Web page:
• @Makoto Yes, I did see that but I guess this just opens up another (presumably existing) feature-request to close sub-meta posts as dupes of a main meta post without jumping through the hoops of migrating it first.
    – MonkeyZeus
    Apr 15, 2019 at 15:32
  • 1
    @JeroenMostert So would you agree that polling questions asked by the average user really have zero punching weight? Even if the polling question I linked got 500 upvotes I assume it would still fall into the "we have no time/desire/resources to devote time deciding the status and planning of X" category. Basically "Yes, that's nice to have but don't hold your breath".
    – MonkeyZeus
    Apr 15, 2019 at 15:38
  • I mean... why should they have any more than zero punching weight? they're just requests after all, anyone can make them, regardless of how good or bad. There have even been several occasions where a feature was implemented in spite of having a heavily negative reaction. I don't think the scores are all that relevant for feature requests, they simply act as a sorting mechanism as usual.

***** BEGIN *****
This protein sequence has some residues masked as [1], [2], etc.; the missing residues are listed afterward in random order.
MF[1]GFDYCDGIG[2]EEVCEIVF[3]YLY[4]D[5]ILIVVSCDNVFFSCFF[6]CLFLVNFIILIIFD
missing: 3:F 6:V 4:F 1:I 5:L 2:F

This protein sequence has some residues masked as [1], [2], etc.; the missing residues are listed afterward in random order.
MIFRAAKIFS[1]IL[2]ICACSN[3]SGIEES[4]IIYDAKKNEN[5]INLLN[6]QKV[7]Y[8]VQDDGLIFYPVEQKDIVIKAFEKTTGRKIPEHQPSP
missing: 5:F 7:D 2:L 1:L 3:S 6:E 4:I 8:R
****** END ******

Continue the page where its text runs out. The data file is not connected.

– Kevin B
    Apr 15, 2019 at 20:27
  • 2
    @Makoto "requested features actually adopted on Stack Overflow can be as fast as calving a glacier" Hey, Scrat does this several times effectively with an acorn! Don't underestimate the power of a well placed acorn... or twit.
    – Braiam
    Apr 16, 2019 at 0:15
  • 4
  • @MonkeyZeus: I can't speak as to the internal proceedings of the SO development team, as I'm not part of it -- but generally speaking, yes, polling doesn't do much unless there's some formal process where polls are explicitly and irrevocably tied to goals. It doesn't mean they're useless (gauging opinion can certainly be useful input to the process), but as a wise man once said, "don't be too proud of this democratic process you've constructed -- the ability to put an uptick somewhere is insignificant compared to the power of paying the salaries". Apr 16, 2019 at 10:49